be run to serve our own national interest alone?
Ironically, when the US ran into economic crisis in 2008,
they did not do what they are now advising us to do. They
say we must control our budget, rein in on our spending and
expenditure, bla, bla. But when they were in economic
crisis, instead of reducing government spending, they
increased their own spending. They also maintained a high
level of their currency. So what makes you think that we
must listen to those advising us to do what they never did
when they faced similar challenge in the past? They never
did what they are asking us to do.
what is the way out?
I think we should link up with our trading partners, those
whom we share something in common with, not only the
American government. I know that like Nigeria, America was a
former British colony; I know we share certain things in
common with America, but that does not necessarily mean we
should be their slaves. And we have known the economic
history of the country, over the last 200 years ago or so.
The problem we had over the years, including the disaster
that is unfolding under Buhari, is caused by our blind
support for and obsessive following of capitalist ideas. And
if we continue with that, we are going to have more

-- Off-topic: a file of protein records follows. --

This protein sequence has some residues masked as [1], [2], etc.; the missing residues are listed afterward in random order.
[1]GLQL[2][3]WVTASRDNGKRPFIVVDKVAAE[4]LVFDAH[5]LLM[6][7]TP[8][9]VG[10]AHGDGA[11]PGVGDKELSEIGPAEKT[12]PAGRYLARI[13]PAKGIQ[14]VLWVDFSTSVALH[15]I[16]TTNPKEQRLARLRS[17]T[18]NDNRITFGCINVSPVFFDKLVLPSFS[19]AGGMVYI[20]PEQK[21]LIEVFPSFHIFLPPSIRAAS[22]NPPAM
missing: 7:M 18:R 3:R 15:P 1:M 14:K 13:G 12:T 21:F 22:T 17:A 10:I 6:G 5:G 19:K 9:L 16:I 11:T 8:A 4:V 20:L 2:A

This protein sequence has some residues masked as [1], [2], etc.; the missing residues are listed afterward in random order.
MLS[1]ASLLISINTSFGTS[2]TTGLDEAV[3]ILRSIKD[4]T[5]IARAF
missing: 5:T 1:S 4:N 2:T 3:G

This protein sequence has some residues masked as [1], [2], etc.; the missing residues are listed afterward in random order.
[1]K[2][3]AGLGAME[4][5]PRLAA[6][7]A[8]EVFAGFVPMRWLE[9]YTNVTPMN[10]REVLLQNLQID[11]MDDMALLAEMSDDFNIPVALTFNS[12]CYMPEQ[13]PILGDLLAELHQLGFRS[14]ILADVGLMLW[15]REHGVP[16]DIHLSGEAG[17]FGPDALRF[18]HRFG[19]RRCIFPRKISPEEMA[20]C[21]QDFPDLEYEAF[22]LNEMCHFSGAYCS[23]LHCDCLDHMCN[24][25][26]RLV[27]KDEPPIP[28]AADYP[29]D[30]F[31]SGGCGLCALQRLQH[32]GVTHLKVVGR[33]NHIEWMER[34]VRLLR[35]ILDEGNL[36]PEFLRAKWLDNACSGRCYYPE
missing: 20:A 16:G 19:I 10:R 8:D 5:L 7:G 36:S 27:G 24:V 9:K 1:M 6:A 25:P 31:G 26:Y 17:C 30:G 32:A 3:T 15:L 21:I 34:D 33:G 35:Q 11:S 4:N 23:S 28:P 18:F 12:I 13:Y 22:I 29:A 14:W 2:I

problems. It is time to look at our economy, taking into
cognizance our peculiar realities, and come up with ideas
and policies that will suit our peculiar situation, and then
decide what we want to do and how we want to go about it.
Finally, APC crisis appears to be assuming a North and South
dichotomy, is it healthy for our polity?
I think it is unfortunate, that tribalism has become the
easiest nest we fall into, each time we find ourselves in
political crisis. It shows that we have lousy elite and
political class that cannot think for themselves. It is very
unfortunate. Whatever happens, I believe what is happening
today has been to the benefit of those who followed Tinubu
into the merger. If they feel they have not gotten what they
believe they should have, they should tell us who in the
north has benefitted? The position of the APC in most of the
so-called northern States is very pathetic. Buhari has spent
more time, being in the service of the South-West, than he
has been to the northern states. Whatever is happening now,
one thing is clear, Oyegun, is not a northerner, he doesnít
come from the north. I donít believe what Buhari has been
doing has been to the pleasure of John Oyegun.
However, I am absolutely sad at the happenings. The truth
remains that we cannot build this country without being
sincere to ourselves. Most of those in the Buhari government
today from the South-West are there because Tinubu
introduced them to Buhari. Tinubu took the position he took
in 2015 because he knew it was in the best interest of the
country. And he has not come out to say he made a mistake.